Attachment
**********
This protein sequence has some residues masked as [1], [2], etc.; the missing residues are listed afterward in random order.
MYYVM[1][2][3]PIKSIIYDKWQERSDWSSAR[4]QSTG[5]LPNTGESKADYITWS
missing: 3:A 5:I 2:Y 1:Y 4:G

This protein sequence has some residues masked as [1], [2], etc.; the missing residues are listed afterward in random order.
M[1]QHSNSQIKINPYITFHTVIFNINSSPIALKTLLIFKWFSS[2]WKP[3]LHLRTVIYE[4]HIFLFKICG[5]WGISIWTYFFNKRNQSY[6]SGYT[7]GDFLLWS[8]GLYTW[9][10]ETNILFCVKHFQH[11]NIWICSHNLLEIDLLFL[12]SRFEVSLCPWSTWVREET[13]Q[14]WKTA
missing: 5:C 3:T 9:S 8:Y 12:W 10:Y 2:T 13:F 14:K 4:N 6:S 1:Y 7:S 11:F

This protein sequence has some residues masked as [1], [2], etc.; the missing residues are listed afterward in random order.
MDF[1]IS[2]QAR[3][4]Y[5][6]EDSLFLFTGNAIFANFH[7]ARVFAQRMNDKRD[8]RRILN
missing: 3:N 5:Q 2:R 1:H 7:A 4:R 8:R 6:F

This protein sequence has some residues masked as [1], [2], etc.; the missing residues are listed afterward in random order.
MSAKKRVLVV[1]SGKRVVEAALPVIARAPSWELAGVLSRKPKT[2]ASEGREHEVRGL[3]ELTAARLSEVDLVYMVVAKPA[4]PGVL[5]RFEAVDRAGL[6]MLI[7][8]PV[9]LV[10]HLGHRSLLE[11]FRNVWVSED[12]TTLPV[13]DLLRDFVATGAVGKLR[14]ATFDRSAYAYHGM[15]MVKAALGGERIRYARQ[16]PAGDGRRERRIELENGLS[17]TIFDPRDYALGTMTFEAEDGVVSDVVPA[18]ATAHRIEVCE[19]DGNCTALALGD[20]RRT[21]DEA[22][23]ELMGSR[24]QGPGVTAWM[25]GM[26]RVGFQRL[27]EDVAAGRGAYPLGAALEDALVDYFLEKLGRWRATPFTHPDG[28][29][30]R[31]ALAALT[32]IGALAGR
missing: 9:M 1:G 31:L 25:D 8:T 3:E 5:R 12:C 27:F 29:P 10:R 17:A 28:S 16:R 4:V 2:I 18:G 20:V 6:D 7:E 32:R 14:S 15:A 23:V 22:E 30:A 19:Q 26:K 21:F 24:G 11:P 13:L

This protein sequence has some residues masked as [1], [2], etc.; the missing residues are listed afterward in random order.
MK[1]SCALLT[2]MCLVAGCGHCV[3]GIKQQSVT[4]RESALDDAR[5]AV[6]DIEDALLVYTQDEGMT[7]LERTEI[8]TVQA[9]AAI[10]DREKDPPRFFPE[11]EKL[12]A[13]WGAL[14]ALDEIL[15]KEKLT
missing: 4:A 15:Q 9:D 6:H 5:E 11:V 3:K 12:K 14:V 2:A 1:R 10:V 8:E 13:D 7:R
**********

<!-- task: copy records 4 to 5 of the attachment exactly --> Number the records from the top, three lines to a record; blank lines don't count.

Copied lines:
This protein sequence has some residues masked as [1], [2], etc.; the missing residues are listed afterward in random order.
MSAKKRVLVV[1]SGKRVVEAALPVIARAPSWELAGVLSRKPKT[2]ASEGREHEVRGL[3]ELTAARLSEVDLVYMVVAKPA[4]PGVL[5]RFEAVDRAGL[6]MLI[7][8]PV[9]LV[10]HLGHRSLLE[11]FRNVWVSED[12]TTLPV[13]DLLRDFVATGAVGKLR[14]ATFDRSAYAYHGM[15]MVKAALGGERIRYARQ[16]PAGDGRRERRIELENGLS[17]TIFDPRDYALGTMTFEAEDGVVSDVVPA[18]ATAHRIEVCE[19]DGNCTALALGD[20]RRT[21]DEA[22][23]ELMGSR[24]QGPGVTAWM[25]GM[26]RVGFQRL[27]EDVAAGRGAYPLGAALEDALVDYFLEKLGRWRATPFTHPDG[28][29][30]R[31]ALAALT[32]IGALAGR
missing: 9:M 1:G 31:L 25:D 8:T 3:E 5:R 12:C 27:F 29:P 10:R 17:A 28:S 16:R 4:V 2:I 18:G 20:V 6:D 7:E 32:R 14:S 15:A 23:V 22:E 30:A 19:Q 26:K 21:F 24:G 11:P 13:L

This protein sequence has some residues masked as [1], [2], etc.; the missing residues are listed afterward in random order.
MK[1]SCALLT[2]MCLVAGCGHCV[3]GIKQQSVT[4]RESALDDAR[5]AV[6]DIEDALLVYTQDEGMT[7]LERTEI[8]TVQA[9]AAI[10]DREKDPPRFFPE[11]EKL[12]A[13]WGAL[14]ALDEIL[15]KEKLT
missing: 4:A 15:Q 9:D 6:H 5:E 11:V 3:K 12:K 14:V 2:A 1:R 10:V 8:E 13:D 7:R